American spider beetle Mezium americanum Fig 516a

Adults are 1.5-3.5 mm long, shiny reddish brown to black. Elytra are strongly convex to give this beetle a humped appearance. Larvae feed on dried animal material, seeds, mixed dry foods, tobacco, and woolen carpets.

Golden spider beetle, Niptus hololeucus (Fig. 5.16g) Adults are 3.0-4.5 mm long and pale yellow, with long, fine setae covering the fused elytra. Indoors, adults and larvae feed on woolens, linens, and silk; natural habitats include nests of bees, wasps, and birds. Eggs are laid in batches; fecundity is about30 eggs. Hatching occurs in 11-20 days ati8-20 °C. Larval development is about 150 days, and adults live as long as 250 days. This species is probably originally from the region around the Black Sea, but is now distributed in Europe and North America.

Brown spider beetle, Ptinus clavipes Adults are 2.3-3.2 mm long. The male is uniformly dark brown and the female is blackish brown. Eggs are laid on the infested material, and hatching is in about 13 days at 22.5°C and 70% RH. Larval development is complete in 6-9 months; about 33% of the full-grown larvae enter diapause, which extends their life span to about 10 months. This beetle is a scavenger in cellars, attics, and storehouses, where it feeds on feathers, skins, rodent excrement, dried fruit, dry animal feed, grains, and sugar.

Whitemarked spider beetle, Ptnius fur (Fig. 5.16b, c) Adults are 2-4.3 mm long and covered with yellow setae. The female is larger and more rounded than the male, and has four white marks on the elytra; in some specimens the white marks on the female are joined to form stripes. The male pronotum has two rows of posteriorly directed, yellow setae that form a V-shape, and has two white marks posteriorly on the elytra. Development is completed in 30-90 days, depending on environmental factors. It commonly infests grain in warehouses. This species occurs in North America, but may be cosmopolitan.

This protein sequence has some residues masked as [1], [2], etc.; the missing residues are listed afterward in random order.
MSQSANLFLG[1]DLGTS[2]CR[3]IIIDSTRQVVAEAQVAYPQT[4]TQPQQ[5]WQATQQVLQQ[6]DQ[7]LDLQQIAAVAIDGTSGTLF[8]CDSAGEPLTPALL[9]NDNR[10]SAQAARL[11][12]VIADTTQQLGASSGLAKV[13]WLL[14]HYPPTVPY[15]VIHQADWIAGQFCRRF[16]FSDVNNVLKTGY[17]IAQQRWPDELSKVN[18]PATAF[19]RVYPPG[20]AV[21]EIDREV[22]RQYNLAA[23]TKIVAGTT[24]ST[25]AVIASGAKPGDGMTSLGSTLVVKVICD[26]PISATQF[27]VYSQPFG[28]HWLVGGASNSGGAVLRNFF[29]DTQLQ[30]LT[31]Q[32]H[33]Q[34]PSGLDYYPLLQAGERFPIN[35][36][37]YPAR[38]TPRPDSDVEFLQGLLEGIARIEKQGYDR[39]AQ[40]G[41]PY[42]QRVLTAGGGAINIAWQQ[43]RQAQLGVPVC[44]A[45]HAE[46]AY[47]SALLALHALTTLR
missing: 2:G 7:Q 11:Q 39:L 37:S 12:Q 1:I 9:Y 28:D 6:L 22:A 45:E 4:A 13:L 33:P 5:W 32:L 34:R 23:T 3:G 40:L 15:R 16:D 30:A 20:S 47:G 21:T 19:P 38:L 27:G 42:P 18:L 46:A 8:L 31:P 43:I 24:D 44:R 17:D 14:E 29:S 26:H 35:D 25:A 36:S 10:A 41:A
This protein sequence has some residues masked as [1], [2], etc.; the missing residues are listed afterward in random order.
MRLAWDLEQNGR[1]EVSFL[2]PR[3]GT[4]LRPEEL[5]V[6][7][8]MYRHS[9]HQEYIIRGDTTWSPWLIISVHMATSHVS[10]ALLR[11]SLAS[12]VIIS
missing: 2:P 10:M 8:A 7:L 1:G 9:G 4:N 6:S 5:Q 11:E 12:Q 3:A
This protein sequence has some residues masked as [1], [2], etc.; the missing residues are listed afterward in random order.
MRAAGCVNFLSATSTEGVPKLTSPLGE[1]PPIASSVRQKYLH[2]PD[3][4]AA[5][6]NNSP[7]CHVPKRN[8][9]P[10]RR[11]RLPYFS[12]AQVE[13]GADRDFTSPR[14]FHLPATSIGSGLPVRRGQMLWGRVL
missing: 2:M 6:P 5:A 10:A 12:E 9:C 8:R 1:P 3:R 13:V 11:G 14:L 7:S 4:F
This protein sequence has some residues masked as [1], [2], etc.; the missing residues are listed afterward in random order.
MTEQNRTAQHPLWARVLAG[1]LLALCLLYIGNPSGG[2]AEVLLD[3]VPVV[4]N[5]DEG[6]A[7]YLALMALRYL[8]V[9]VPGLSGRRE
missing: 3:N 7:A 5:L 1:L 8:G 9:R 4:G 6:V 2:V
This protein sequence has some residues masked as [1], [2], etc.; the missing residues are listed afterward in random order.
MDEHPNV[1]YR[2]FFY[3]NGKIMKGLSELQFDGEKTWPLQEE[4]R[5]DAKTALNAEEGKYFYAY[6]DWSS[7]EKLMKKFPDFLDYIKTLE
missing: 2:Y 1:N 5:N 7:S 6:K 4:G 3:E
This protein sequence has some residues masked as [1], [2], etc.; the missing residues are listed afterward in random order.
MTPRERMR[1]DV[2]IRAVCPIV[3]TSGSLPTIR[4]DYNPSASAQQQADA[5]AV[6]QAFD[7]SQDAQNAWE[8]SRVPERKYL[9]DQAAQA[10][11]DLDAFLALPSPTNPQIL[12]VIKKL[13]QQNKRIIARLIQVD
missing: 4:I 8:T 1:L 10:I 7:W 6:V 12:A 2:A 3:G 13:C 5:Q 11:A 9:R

Australian spider beetle, Ptinus ocellus (Fig. 5.16d) Adults are 2.5-4.0 mm long, and have fine, yellowish brown setae covering the elytra. Full-grown larvae are 3.5-4.0 mm long, fleshy, and covered with fine setae; they can roll into a ball when disturbed. Eggs are laid singly or in batches over a period of 3-4 weeks; fecundity is 100-1000. Oviposition usually occurs at 21 °C and 70% RH; eggs hatch in about 9 days. Larvae develop through three or four instars, and require about 60 days to complete development. Larvae are full-grown in about 93 days, and they pupate near the surface of infested material or crawl away to pupate. Adults are most active at night. Optimum conditions are 22-25 °C, and 80-90% RH. This species will not survive at temperatures above 28 °C, but develops at 10 °C and lays eggs at 5 °C. Infested food material includes nuts, beans, cacao, cayenne pepper, chocolate, corn, crabmeat, dried fruit, dried fish, poultry food, and hops; wood is sometimes invaded by full-grown larvae. The name P. tectus has been widely used for this species in Europe, but P. ocellus has been used in other regions. It is widespread and a common pest of household and commercial food commodities.

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